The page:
What's a publisher to do when advertisers use keyword blocking or cancel altogether when a crisis hits? Our panel shared strategy on Friday's virtual Publishing Insider Summit.
Nick Johnson, Vice President and Head of Advertising at McClatchy (top right), said the sales team moved to a "full-court press on educating advertisers why a pause made more sense" than a cancellation.
It created an active roster to quickly activate them when it could. "It's been the foundation of our business for the last six weeks." It "redeployed, leveraging video resources, pushing out sales strategies and tactics so that sales people had something to anchor their day around."
Over at Insider Inc., Melanie Winer, VP of Media Strategy & Client Success (bottom left), developed a list of clients and what they were hearing from them "to give us a bird's-eye view of our business. There was so much uncertainty. We had to get a handle on revenue."
"Sort of an emergency room triage list," said MediaPost's Steve Smith, Editorial Director of Events (top left). Winer agreed, adding that they gave clients an overall picture of their campaigns and pointing out some positive reasons they might want to stay with Insider.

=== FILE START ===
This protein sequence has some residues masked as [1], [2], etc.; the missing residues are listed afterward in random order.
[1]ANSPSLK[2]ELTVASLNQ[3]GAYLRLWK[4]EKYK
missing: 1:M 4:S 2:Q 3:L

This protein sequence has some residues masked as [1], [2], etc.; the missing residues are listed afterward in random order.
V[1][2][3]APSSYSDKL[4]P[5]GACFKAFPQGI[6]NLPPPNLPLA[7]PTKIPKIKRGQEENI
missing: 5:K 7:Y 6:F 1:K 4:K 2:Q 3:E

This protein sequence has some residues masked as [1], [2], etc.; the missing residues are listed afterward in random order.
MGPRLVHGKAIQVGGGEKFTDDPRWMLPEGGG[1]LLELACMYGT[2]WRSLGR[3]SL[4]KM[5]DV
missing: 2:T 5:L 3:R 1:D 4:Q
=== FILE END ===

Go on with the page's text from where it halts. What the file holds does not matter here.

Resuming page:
Jason Tate, Director, Programmatic and Partnership Development at MediaNews Group (bottom right), said they just "plugged in the holes," looking at what it could do programmatically with the spike in news traffic. "We opened the flood gates and revenue nearly tripled in programmatic." They also "cleaned the slate, looking at what we have done well, how we can get rid of stuff that is failing. Call a spade a spade."
MediaNews created a partner scorecard, ranking advertisers on a 0 to 6 scale and putting them into one of three tiers, looking at who it could grow and who it could weed out.
As for keyword blocking, Johnson noted the inverse correlation in programmatic between bad news spikes and volume drops. "It's a volatile space," he said. "Positioning yourself where you can isolate advertisers is something we're all thinking about."
After a flurry of client request to block articles with words like quarantine, Winer said she had to educate the sales teams and support staff, leaning into ad verification with is technology partner. "There's good COVID and there's bad COVID," she said.
Going forward, Tate said, they're getting better about how they're targeting people.